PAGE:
Femme Fatale by Guy de Maupassant
Four sparkling nineteenth-century tales of Parisian high society and rural life, from the father of the modern short story.
These four stories were so vivid and enjoyable that my faith in the Little Black Classics range has been restored once more. Connected by the thread of feminine influence, each was written with skill, beauty, and a hint of modernism.
I loved de Maupassant's descriptive narrative, and was taken in by passages such as:
It was the russet season of autumn when leaves swirled over the gardens like flocks of birds. Wafting on the air came the tang of damp, bare earth, caught as the smell of a woman's naked flesh as her gown slips down to the floor after the ball.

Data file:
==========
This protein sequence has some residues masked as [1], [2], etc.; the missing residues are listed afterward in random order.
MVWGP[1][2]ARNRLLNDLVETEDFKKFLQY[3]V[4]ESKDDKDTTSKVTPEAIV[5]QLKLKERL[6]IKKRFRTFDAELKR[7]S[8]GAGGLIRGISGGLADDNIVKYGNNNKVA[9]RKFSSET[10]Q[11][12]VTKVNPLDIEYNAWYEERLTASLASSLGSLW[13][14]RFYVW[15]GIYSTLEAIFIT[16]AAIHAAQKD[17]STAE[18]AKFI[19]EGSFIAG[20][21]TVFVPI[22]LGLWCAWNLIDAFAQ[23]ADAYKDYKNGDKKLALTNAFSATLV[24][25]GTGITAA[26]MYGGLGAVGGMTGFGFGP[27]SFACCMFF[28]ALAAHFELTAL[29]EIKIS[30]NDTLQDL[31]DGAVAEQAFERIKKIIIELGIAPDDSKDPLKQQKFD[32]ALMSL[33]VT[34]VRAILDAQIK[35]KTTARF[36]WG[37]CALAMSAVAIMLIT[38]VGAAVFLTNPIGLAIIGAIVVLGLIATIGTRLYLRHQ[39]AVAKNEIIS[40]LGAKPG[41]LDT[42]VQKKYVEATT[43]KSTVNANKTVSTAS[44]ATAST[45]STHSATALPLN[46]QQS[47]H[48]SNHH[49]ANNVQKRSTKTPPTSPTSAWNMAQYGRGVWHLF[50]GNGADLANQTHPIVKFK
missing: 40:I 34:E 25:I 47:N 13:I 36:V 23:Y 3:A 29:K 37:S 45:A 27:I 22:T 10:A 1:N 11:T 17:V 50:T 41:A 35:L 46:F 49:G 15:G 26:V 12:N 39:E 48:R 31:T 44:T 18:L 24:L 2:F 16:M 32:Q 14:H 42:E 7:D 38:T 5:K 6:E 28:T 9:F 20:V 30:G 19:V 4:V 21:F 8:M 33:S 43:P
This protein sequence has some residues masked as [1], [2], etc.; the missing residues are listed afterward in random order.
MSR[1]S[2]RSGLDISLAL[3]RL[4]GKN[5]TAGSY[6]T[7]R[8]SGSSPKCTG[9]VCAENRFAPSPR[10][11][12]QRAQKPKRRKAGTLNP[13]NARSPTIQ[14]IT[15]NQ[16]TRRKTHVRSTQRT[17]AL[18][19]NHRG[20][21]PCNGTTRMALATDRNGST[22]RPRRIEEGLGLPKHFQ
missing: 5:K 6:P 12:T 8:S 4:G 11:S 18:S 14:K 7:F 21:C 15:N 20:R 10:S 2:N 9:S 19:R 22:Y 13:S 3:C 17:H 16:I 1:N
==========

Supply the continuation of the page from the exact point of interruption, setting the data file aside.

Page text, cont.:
My favourite of the stories was Femme Fatale; the author writes of homosexuality in the nineteenth century, something brave and rare. He passes no comment on either one character's sexuality, nor the other's disgust for it, and simply shows us the flaws and wonders of each of them. The party setting written by Maupassant reminded me very much of Gatsby, which is something which always tugs at me.
The others were just as good, particularly Laid to Rest which has to be read to be believed. I have such a soft spot for Victorian high-society, women, sexually charged motives, and Paris. This is a diamond of an LBC, and I'll be picking up some more de Maupassant in future.